Insta-bait Yayoi Kusama Exhibition *Finally* Opens at the AGO

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This past weekend marked the official public opening of Yayoi Kusama’s Infinity Mirrors exhibition at the Art Gallery of Ontario—the only Canadian gallery in this exhibit’s run. Known for her exploration of sexuality and family through her iconic gourds, phalluses, and polka-dots, the Japanese artist carries with her all the trauma of her childhood breathing life to her contemporary art legacy.

Kusama’s large-scale portrait greets you as you enter the Joey and Toby Tanenbaum Sculpture Atrium, not the location of the exhibit, but the queue. A major artist of her caliber, rivalling the work of Warhol in the 60s, requires some crowd control. Expect to be in multiple lines during your visit, one for each infinity room. And expect to be in each room for just under 30 seconds as the queues can run pretty long. My best piece of advice: book an early entrance time and line up at the shortest queues first—you’re welcome to experience the installations in any order!

Despite the wait, that half-a-minute window can be magical. Her all-expansive light installations playfully bring you to a peak of hyperreality for those few seconds. All the Eternal Love I Have for Pumpkins presents a never-ending vibrancy of gourds. Dots Obsession is one of the more immersive spaces, where Kusama’s own poetry brings a more critical context to the fun pink and black spotted balloons. Don’t forget to visit the second floor of the exhibition down the spotted spiral Gehry stairs. One of the spaces that bookends the exhibition is the Obliteration Room, a bleak, interactive installation where you’re invited to contribute stickers to populate the space.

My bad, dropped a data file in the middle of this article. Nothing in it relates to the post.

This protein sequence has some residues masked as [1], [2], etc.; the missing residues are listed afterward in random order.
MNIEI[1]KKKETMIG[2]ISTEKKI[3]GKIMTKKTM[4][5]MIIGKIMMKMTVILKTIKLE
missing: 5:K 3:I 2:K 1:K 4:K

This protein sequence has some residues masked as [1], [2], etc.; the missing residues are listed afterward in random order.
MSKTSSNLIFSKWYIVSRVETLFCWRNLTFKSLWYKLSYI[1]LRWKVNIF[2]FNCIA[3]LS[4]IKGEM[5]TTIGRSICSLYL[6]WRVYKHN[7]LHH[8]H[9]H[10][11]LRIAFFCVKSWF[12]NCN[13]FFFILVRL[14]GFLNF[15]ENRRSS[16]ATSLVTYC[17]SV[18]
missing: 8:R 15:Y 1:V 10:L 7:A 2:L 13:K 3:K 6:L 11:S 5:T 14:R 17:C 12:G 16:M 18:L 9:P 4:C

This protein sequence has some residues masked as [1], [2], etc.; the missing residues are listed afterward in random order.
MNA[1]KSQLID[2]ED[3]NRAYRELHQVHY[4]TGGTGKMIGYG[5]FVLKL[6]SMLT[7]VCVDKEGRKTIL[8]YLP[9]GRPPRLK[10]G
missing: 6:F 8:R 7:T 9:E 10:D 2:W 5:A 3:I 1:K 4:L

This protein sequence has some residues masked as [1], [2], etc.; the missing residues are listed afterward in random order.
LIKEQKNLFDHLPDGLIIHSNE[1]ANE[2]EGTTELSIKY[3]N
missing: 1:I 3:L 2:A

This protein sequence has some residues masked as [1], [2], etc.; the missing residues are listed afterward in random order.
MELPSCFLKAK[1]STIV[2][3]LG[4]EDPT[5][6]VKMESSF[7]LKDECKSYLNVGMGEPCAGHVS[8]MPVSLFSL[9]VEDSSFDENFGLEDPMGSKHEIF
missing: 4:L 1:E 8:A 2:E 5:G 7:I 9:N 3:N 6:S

Call it cheesy—but the real magic is seeing the reaction of other guests experiencing the same works, Kusama’s colourful creations truly have an impact on people. In the age of social media, Kusama’s “Instgrammable” pieces have certainly found their market. While the photography, aesthetics, and more accessible of her works have contributed towards her revival as an artist, it is ironic to consider how commercial she is as an artist despite how subversive her work actually is. What Kusama’s introspective and personal exploration has brought to the art world is a more vulnerable art from an East-Asian lens. That vulnerability means a lot more currently, in a world where online identity invites a curtain. Guests are welcome to share their experiences with the hashtag #InfiniteKusama, opening a greater conversation on how we as a public perceive modern art.

Yayoi Kusama: Infinity Mirrors runs from March 3 to May 27, catch it before it leaves for Cleveland!